His name was Raymond Berry, and he was a football player unlike any other his Baltimore Colts coaches had ever seen. A lowly 20th-round draft pick, he was not expected to last long when he reported to his first training camp in Westminster, Md., in the summer of 1955. It was the job of Charley Winner, the Colts' ends coach, to check him in. "Hey, Ray, welcome to training camp," Winner said. "We're glad to have you."

"My name is Raymond," he replied.

The famous 1958 championship game would turn on a sequence of three plays in the fourth quarter, but to fully appreciate it you first need to appreciate Raymond. At a time when most NFL players had full-time jobs off the field, he was, at age 22, a full-time football player. He worked at the game night and day. NFL and college teams had long used film to break down the formations and tendencies of their opponents, to plan strategies and to instruct players, but the players themselves generally viewed such classroom sessions as a chore, and a bore. Not Raymond. He bought a 16-mm projector, and when his day of practice and mandated classroom work was done, when his teammates were out drinking beer, he would go home and study film on his own. He focused on his position alone. He scrutinized the men who would be defending against him, cornerbacks mostly, but also linebackers and safeties. He sought out film of successful receivers and studied their routes and their moves, making page after page of notes in his tidy little handwriting.

He was different in other ways, too. While most young athletes spent their paychecks or bonus money on cars or booze or women, Raymond spent his on things such as contact lenses, then an expensive novelty, and a specially fitted tooth guard -- a precaution that many of the rough men in the game would have considered borderline unmanly. It didn't stop there. No detail was too small to absorb Raymond. He found the canvas fabric of his practice football pants too heavy and binding, so he had the manufacturer make him pants out of the stretchy, lightweight material used in the Colts' game uniforms. To keep the pants from getting lost in the team's daily piles of laundry, Raymond would hand-wash his gear after practice and hang it up in his locker to dry.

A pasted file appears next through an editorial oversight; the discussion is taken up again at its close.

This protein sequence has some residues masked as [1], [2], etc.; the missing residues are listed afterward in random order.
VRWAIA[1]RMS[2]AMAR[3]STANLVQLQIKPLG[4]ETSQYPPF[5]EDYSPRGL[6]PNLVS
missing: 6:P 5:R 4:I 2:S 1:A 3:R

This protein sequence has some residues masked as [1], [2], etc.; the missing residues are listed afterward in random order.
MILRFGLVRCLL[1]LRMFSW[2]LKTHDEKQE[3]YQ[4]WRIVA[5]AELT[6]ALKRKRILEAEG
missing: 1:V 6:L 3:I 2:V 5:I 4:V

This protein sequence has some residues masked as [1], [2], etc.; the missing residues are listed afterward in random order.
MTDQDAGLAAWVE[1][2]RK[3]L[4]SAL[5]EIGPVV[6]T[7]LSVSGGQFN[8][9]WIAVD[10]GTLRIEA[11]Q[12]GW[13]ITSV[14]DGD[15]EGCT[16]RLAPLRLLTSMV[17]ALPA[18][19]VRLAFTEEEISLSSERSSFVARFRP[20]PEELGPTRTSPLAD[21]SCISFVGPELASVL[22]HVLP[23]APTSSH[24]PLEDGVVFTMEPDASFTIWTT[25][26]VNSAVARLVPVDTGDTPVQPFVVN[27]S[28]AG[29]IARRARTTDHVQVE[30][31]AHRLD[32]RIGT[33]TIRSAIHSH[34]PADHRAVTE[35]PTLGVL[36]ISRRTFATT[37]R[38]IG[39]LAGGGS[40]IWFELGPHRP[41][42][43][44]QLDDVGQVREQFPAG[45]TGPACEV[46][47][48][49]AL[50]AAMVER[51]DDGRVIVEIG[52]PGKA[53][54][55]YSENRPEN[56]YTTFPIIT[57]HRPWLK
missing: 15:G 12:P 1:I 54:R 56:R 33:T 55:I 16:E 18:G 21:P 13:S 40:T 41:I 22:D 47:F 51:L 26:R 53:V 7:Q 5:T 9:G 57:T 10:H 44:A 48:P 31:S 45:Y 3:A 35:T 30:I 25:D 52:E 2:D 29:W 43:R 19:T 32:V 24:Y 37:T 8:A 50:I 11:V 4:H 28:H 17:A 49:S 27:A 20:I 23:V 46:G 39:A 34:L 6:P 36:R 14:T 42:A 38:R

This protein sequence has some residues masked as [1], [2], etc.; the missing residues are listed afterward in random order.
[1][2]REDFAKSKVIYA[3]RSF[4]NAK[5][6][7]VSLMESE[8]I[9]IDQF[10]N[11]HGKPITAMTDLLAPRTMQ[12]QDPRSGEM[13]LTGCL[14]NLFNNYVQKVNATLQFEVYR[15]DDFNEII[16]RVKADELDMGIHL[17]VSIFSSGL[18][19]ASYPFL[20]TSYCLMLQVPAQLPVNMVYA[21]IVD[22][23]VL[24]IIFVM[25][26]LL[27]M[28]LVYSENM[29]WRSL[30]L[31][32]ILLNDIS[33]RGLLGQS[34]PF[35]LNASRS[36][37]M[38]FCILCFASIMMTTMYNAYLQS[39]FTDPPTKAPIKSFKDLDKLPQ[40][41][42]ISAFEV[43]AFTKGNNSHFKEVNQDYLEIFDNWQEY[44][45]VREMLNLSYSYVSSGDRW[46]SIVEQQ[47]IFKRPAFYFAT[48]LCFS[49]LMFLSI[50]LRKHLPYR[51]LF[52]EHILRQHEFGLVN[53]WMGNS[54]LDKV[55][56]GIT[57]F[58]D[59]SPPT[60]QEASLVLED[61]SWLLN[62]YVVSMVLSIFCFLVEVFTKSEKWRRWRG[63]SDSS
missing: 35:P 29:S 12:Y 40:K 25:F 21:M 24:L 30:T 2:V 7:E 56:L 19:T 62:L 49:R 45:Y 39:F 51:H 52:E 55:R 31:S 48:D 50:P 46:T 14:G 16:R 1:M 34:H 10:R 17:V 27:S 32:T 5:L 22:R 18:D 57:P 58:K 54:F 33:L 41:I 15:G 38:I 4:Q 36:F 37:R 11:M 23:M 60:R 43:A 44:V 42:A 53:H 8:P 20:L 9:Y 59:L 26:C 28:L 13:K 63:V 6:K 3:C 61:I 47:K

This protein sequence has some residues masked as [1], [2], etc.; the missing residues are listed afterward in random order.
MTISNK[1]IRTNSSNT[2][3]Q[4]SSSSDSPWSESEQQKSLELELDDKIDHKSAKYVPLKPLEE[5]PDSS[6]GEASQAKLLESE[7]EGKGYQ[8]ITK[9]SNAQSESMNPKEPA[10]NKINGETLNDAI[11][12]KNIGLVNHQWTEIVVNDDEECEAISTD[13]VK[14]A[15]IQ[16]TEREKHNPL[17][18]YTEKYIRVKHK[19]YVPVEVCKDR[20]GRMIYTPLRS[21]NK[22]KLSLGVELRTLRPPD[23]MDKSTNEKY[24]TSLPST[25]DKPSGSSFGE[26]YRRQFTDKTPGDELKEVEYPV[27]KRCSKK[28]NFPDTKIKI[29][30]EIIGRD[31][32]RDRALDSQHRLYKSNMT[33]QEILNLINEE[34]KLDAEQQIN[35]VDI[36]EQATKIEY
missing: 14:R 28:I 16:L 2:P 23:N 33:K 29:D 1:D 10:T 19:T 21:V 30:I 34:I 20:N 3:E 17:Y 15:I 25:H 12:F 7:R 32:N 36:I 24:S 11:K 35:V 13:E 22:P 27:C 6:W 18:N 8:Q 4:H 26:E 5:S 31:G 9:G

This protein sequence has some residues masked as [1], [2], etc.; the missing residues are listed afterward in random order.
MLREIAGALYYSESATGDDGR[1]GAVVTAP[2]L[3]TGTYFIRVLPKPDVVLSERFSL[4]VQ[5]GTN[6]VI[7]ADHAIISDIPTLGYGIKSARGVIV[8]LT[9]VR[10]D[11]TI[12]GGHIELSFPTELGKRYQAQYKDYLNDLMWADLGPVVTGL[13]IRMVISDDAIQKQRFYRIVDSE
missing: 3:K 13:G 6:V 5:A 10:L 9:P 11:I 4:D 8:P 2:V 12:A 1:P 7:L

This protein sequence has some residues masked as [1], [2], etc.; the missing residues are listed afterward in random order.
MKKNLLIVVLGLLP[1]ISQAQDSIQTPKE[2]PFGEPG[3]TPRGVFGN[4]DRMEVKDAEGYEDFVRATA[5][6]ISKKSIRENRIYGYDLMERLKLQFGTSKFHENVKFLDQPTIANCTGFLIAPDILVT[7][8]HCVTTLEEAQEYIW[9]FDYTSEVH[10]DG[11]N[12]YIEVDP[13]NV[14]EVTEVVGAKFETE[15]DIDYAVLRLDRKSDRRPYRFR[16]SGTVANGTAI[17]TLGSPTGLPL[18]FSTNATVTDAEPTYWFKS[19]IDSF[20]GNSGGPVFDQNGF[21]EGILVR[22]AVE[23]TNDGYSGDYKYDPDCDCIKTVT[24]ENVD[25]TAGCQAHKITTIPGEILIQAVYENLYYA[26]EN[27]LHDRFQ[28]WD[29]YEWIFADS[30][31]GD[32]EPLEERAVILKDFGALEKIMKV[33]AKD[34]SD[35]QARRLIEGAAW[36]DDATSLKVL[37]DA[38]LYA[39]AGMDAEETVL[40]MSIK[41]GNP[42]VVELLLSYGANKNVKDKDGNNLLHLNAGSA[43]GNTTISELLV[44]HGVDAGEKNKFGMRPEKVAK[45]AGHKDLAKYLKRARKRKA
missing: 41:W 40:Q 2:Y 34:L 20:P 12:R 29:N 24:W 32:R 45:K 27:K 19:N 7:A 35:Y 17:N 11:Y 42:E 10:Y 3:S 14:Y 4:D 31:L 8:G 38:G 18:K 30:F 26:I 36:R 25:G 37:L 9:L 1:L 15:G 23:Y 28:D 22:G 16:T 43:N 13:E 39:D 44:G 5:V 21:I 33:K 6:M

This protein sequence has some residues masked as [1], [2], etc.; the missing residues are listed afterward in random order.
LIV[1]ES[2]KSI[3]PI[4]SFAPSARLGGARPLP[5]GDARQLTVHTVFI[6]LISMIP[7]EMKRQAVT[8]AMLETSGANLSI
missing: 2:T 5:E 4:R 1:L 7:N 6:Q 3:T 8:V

Imagine how professional football players in the 1950s viewed a teammate who insisted on wearing custom-made practice pants, on doing his own laundry and on being called by his full first name. These were men with missing teeth and broken noses. Most were hard-drinking, fun-loving rowdies, many of them veterans of World War II and Korea. To them there was something unnatural about Raymond's approach to football. A real man showed up hurt, or with a hangover, and he didn't outthink his opponent -- he kicked his ass.

He had always been extraordinarily organized and self-possessed, a tall and lean boy with narrow, wide-set eyes, wavy brown hair and a thin smile that unfolded at a slight angle and made you wonder what else he meant by it. He looked more like a grocery-store clerk than a football player. He was quiet but not shy. His dad was known to one and all back in Paris as Ray, which is why young Raymond insisted on his full name. He was his own man. He was poised, as though he pondered everything a little harder than anyone else. This made him generally impervious to what other people thought and made him, among other things, uncoachable -- or, more accurately, in no need of coaching. The way you handled him was to leave him alone. Off the field he carried slips of paper in his shirt pocket on which he made observations and lists of reminders.

Sportswriters found that he could talk your ear off, not just about how and why he had made a particular move but also about when and where he had dreamed it up. He had sketched it out at some point, broken it down into its component parts and named them, rehearsed the move a thousand times in his head and then a thousand more on the field, and held it in reserve to use at precisely the right moment. To a degree considered hilarious and sometimes tiresome, Raymond was cerebral in his approach to the game -- or, more precisely, to his position, because he knew he was suited for only one job at the pro level. He was deconstructing and reinventing the position of wide receiver.

The idea of splitting a player out to one side so he could concentrate exclusively on running pass routes was relatively new. It had been only nine years since Los Angeles Rams coach Clark Shaughnessy, one of the game's greatest innovators, had created the position by placing Elroy (Crazy Legs) Hirsch seven yards wide of his teammates on the line of scrimmage. Inspired by Hirsch, Raymond decided he, too, would play that position.